According to the above classifications, Geronimo, therefore, automatically fits non-allergic asthma. According to the history given by his mother, Geronimo was well until he caught a cold. He also wheezed and coughed while laughing. Geronimo had difficulty in running around with his mates. He also had difficulty in playing sports such soccer. These symptoms clearly show that Geronimo’s asthma was non-allergic since it was triggered by factors other than allergens such as cold and exercises.
Apart from the two main types, there is a rare form referred to as Aspirin Exacerbated Respiratory Disease that is triggered by aspirin (Zimmerman, & Margalit, 2009). Patients have rhinitis, a runny nose, and sneezing. When they take aspirin, they develop a runny nose, which leads to wheezing and difficulty in breathing.
Explain the results of his spirometry test. An arterial blood gas (ABG) testing is recommend by a junior doctor for Geronimo, do you agree with this suggestion?
When an actual asthma attack is occurring, it becomes very difficult to speak. Asthma patients find it very difficult to complete a full sentence without having to take another breath (Szabó, et al., 2009). The justification for this is that air is required in the lungs for one to speak fluently. Asthma makes it difficult to have enough air in the lungs, therefore, making the sufferer pause for air breaths after a short sentence. This also explains the high respiratory rate of twenty-five per minute.
A normal heart rate should not increase more than a hundred and ten beats a minute (Bryant, & Knights, 2015). Geronimo’s heart rate was at a hundred and thirty beats per minute indicating something was amiss. Asthma leads to a decreased amount of oxygen in the lungs. Low amounts of oxygen in the lungs translate to low oxygen in the blood. This means the heart will work harder trying to deliver the right amount of oxygen to the body parts. It will pump blood faster leading to increased heart rate as observed in Geronimo.
Geronimo’s FEV1 was 1.64L. Asthma in itself does not cause fever (VanMeter, & Hubert, 2016). Fever may result from other inflammatory conditions exacerbating asthma. Geronimo’s SpO2 dropped from the normal 95% to 94%. Asthma attacks cause a reduced oxygen amount in the lungs, therefore, a drop in the above statistics. Asthma causes constriction of the lungs’ airways making it difficult to breathe thus too much wheezing. The arterial blood gas recommended is, therefore, good to increase blood oxygen supply in the body.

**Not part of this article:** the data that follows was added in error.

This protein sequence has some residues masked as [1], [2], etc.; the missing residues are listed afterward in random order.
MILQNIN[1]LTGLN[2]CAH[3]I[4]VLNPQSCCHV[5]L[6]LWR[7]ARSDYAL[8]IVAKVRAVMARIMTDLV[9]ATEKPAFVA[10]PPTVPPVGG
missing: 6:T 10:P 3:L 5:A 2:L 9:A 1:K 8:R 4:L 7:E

Describe the different forms of asthma medication and when each should be used.
Salbutamol is one of the forms of medication. It is a bronchodilator since it widens or dilates the airways. Salbutamol ensures the free flow of air into the lungs by opening up the passages to the lungs. Salbutamol relieves asthma and chronic obstructive pulmonary diseases such as wheezing, coughing and feeling breathless. Salbutamol should be administered only upon examination of the patient (Oviawe, & Osarogiagbon, 2012). A patient that has had allergic reactions to medicine should not be administered with this medication. The doctor should check blood sugar levels and if the patient is diabetic before prescribing this medication.
Oral Prednisolone, an oral steroid that relieves inflammation in asthma patients, may be administered to asthma patients. Prednisolone goes straight into the body, unlike inhaled steroids that go straight into the heart. This medication works by reducing the immune systems’ response, therefore, reducing symptoms such as allergic reactions and swellings, helping the patient gain better asthma control. It is only administered when the asthmatic symptoms worsen. This medication often does not require hospitalization of the patient.
In cases of severe asthma, bronchial thermoplasty may be administered. It is also a way to open the airways to the lungs. This medication shrinks the smooth muscles in the lungs that tighten during asthmatic attacks. Bronchial thermoplasty is offered in three separate sessions on a weekly basis. Each treatment does not exceed an hour and treats a different part of the heart each time.
Abdul Wadood, M., & Al-Dahan, Z. (2015). The Effect of Inhaled Corticosteroid on Oral Conditions among Asthmatic Children. Journal of Baghdad College of Dentistry, 27(1), 169-174. http://dx.doi.org/10.12816/0015283
Bryant, B., & Knights, K. (2015). Pharmacology for Health Professionals. 4th edition, Mosby, Marrickville
Kazemi, M., & Malarvili, M. (2012). nalysis of Capnogram Using Linear Predictive Coding (LPC) to Differentiate Asthmatic Conditions. Journal of Tissue Science & Engineering, 02(05). http://dx.doi.org/10.4172/2157-7552.1000111
Nermina Arifhodzi, I. (2014). Influence of Air Quality Conditions on Asthmatic Patient Visits in Kuwait. Journal Of Allergy & Therapy, 05(06). http://dx.doi.org/10.4172/2155-6121.1000197
Oviawe, O., & Osarogiagbon, O. (2012). Dip patterns in asthmatic and non-asthmatic children in Benin-city, Nigeria. Nigerian Journal of Paediatrics, 40(1). http://dx.doi.org/10.4314/njp.v40i1.9
Sokolovski, I. (2010). 709 Atopic Dermatitis and Family History of Allergic Diseases in Asthmatic and No Asthmatic Children. Pediatric Research, 68, 360-360. http://dx.doi.org/10.1203/00006450-201011001-00709
Szabó, A., Mezei, G., Kővári, É., & Cserháti, E. (2009). Depressive symptoms amongst asthmatic children’s caregivers. Pediatric Allergy and Immunology, 21(4p2), e667-e673. http://dx.doi.org/10.1111/j.1399-3038.2009.00896.x
VanMeter, KC, VanMeter, WG & Hubert, RJ 2016, Microbiology for the healthcare professional, Mosby, Elsevier
Zimmerman, J., & Margalit, M. (2009). W1841 Esophageal Acid Reflux and Respiratory Symptoms: Disparate Relationship in Asthmatic and Non-Asthmatic Patients. Gastroenterology, 136(5), A-737. http://dx.doi.org/10.1016/s0016-5085(09)63400-4